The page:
I was so tempted to walk up to the folks actually showing the Cavaliers, but I am a VERY shy person. I have serious problems aproaching people. (that's why I enjoy chat forums) I had a cavalier person approach me at the show because I had my new puppy Jack with me. Everyone kept asking me to introduce my puppy. (he's 8 months old, that is a puppy to me) I thought it was cute!
I bought him in hopes of being able to show him. I bought him from a breeder that was intending to show him but decided she had too many Cavaliers and she wanted to focus on another breed that she was showing. Mastifs??? Big dogs... anyway...
I figured I would keep going to the dog shows. I looked some up on the internet and seen all of the shows in Oklahoma for this year. only 2 :-( Then I figured I would keep training Jack and trying to get him ready.
I was told by one person to start off in obedience and rally first? Then confirmation once I am comfortable in the show setting.
What is the best way to find out "where" the dogs shows will be other than the AKC website?
Thanks in advance

Bruce H
24th October 2007, 01:30 AM
The way that we find is easiest is the AKC Gazette & Events Calendar. It's a publication put out AKC. The downside is that it costs money. The AKC website is has all the same information, just not as easy (at least not for us); but the info is free. You can also look on the superintendent's web sites, such as Onofrio. With only 2 per year, you may want to start thinking about traveling a bit. For example, Kris drove 8 1/2 hours one way to a show this last weekend.

As far as starting out in obedience or rally, I guess it couldn't hurt, but I don't see that it would help a lot. Frankly, I think obedience or rally would be harder to start with, to me conformation is really pretty easy, comparatively speaking. We have never done anything in either, we just start working with the puppies when they are in puppy kindergarten. They teach everyone to put the dog in a sit when coming to a stop after heeling, but we train the puppy to stand correctly. Get some occaisional odd looks from other people in class, but they always understand when we explain.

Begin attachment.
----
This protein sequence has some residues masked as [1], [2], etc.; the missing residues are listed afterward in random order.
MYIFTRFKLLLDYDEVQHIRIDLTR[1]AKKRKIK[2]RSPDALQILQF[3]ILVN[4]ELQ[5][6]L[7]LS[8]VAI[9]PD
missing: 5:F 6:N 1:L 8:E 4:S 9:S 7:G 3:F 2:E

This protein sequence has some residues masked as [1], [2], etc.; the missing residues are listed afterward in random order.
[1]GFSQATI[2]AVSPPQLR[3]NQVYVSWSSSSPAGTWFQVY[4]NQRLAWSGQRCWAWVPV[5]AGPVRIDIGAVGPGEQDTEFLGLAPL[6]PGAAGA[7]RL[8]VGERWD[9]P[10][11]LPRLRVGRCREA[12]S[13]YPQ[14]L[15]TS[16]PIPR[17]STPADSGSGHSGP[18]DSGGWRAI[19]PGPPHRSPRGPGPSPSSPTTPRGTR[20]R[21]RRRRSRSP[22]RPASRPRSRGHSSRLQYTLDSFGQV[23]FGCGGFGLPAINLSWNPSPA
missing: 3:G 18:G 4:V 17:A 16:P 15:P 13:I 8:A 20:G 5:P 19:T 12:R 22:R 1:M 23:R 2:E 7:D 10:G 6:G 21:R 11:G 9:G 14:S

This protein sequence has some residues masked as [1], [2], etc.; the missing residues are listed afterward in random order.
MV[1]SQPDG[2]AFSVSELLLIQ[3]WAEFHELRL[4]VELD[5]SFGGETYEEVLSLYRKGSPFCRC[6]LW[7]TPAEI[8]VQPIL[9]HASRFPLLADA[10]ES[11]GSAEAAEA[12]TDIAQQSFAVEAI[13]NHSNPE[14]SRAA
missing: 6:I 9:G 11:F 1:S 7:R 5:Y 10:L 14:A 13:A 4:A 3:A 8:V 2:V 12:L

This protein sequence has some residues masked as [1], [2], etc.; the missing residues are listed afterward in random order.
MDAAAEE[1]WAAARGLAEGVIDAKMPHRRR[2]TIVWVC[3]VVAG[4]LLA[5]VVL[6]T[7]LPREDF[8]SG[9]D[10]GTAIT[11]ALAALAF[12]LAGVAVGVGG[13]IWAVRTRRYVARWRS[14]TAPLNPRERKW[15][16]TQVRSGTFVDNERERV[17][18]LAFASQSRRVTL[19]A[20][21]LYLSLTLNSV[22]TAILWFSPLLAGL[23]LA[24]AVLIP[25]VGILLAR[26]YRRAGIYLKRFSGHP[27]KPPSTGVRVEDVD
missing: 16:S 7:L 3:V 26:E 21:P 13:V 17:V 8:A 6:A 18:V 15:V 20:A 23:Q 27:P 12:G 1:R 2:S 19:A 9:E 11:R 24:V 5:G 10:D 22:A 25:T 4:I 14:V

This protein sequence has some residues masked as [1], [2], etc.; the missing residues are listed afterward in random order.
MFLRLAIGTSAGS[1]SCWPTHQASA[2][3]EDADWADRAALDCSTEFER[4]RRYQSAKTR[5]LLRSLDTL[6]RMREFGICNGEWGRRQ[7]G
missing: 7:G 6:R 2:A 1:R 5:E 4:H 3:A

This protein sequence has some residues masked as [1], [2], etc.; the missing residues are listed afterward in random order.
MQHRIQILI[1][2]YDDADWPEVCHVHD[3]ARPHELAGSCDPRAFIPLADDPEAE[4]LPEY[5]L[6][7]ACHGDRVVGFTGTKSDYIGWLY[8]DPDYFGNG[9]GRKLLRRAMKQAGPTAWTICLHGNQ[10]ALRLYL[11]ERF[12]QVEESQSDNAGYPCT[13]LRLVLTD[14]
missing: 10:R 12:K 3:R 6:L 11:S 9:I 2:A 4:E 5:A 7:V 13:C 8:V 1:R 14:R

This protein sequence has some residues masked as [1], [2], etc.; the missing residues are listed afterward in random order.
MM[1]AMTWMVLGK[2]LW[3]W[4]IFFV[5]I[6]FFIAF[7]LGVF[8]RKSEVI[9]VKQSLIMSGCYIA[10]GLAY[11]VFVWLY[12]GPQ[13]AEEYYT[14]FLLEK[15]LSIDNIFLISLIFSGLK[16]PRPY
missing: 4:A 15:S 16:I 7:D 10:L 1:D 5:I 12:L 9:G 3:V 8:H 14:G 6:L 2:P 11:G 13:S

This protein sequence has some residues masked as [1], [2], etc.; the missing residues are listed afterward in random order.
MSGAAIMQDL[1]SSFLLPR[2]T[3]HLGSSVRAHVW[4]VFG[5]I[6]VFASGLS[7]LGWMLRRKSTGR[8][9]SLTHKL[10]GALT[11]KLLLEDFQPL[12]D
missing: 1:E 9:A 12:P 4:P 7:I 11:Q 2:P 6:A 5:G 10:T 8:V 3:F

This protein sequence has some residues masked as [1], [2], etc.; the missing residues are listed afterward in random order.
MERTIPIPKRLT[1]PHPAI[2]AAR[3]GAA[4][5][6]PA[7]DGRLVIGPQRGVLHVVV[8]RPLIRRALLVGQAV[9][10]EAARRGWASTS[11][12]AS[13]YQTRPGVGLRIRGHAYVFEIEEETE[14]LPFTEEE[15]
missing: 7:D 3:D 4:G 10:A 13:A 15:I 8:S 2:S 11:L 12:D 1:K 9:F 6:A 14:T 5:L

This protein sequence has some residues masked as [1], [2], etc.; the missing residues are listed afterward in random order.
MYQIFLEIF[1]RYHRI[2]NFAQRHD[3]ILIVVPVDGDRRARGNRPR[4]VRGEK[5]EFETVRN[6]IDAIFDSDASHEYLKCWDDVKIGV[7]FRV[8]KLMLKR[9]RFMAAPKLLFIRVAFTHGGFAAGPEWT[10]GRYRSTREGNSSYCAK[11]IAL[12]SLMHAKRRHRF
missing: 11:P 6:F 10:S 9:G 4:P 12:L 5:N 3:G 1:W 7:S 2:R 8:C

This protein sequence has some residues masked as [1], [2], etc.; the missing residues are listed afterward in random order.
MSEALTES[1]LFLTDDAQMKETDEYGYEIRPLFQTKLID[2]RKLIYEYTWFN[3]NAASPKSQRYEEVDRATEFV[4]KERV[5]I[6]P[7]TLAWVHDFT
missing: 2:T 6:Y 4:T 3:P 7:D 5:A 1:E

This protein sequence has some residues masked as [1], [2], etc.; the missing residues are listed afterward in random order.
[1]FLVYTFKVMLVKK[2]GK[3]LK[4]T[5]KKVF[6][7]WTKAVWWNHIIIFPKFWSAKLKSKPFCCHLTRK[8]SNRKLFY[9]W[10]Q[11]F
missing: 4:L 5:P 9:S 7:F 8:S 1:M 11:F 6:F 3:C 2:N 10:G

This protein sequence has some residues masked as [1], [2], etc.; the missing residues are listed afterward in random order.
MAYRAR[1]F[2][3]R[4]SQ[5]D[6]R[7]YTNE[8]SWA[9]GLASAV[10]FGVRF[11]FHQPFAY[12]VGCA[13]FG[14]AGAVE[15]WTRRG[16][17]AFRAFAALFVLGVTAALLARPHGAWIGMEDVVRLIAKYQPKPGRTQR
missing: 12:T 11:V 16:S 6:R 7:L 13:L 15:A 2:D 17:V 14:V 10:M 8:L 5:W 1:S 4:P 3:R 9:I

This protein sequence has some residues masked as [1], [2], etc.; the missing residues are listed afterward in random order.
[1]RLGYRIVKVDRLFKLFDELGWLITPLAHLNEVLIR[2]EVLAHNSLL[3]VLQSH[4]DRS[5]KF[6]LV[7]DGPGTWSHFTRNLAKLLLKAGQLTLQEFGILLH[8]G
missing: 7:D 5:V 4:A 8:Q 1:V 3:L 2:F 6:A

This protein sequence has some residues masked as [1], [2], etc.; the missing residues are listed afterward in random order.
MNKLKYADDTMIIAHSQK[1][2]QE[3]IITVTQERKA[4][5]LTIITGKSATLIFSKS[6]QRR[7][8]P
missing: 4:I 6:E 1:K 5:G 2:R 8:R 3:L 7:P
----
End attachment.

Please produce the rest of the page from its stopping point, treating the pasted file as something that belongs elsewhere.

So keep studying and good luck.

24th October 2007, 01:36 AM
I am co-owning Rosaalita with her breeder who is planning to show and breed her. We have started to go to handling classes that they have before the monthly CKCS Club meetings....maye they have something like that at your Club??

27th October 2007, 01:07 AM
I am coming to this thread somewhat late but here are some thoughts and links:

First, get the book called "Show Me" by D. Caroline Coile (sp?). It is a good introductory book to conformation. I do not show but about three years ago I started attending some dog shows and had a hard time figuring out what was going on. This book, recommended to me by a friend who does show, was very helpful. It is not overly complicated, meant for the beginner.

Second, I have listed below links to the major superintendents of dog shows which should help you find shows in your area, but Bruce is right, the AKC link to "Events" works well. When I went there and looked at Oklahoma there were quite a few shows, more than just two, in the next eight to ten months. When you go to the Events page, fill in the search criteria that you want "all future" shows in "conformation" for Oklahoma and you can search for surrounding states at the same time. When you look at the list, look for where it says "AB" or All Breeds. Those are the shows to attend. About a week or 10 days before the show you can usually go the the link for that show and it will tell you by breed how many dogs and bitches have entered. You should know, however, that frequently there are entries which do not show up for many reasons (some of them acceptable and some not). So if there is a low number of entries, say eight, you might go and only four or five will be there. The shows with the low numbers mean you do not get to see as many dogs but you may have a better chance of getting to talk to the owners or the professional handler.

Third and fourth, do sign up for conformation/handling classes and join your local breed club.

Here are the links to the AKC Events page and to the superintendents web pages:







Good luck to you!!!!

30th October 2007, 12:52 AM
Thanks so much for your help. Late comments are welcome anytime. I will find that book right now online, sounds like a great place to start. I found a K-9 university sort of place that has the classes I am looking for. The K-9 university is about an hour and a half away but I will figure out a way to get there. Maybe one of these days I will have some time to post some pictures of my new addition. We love him dearly and his training is coming along so well.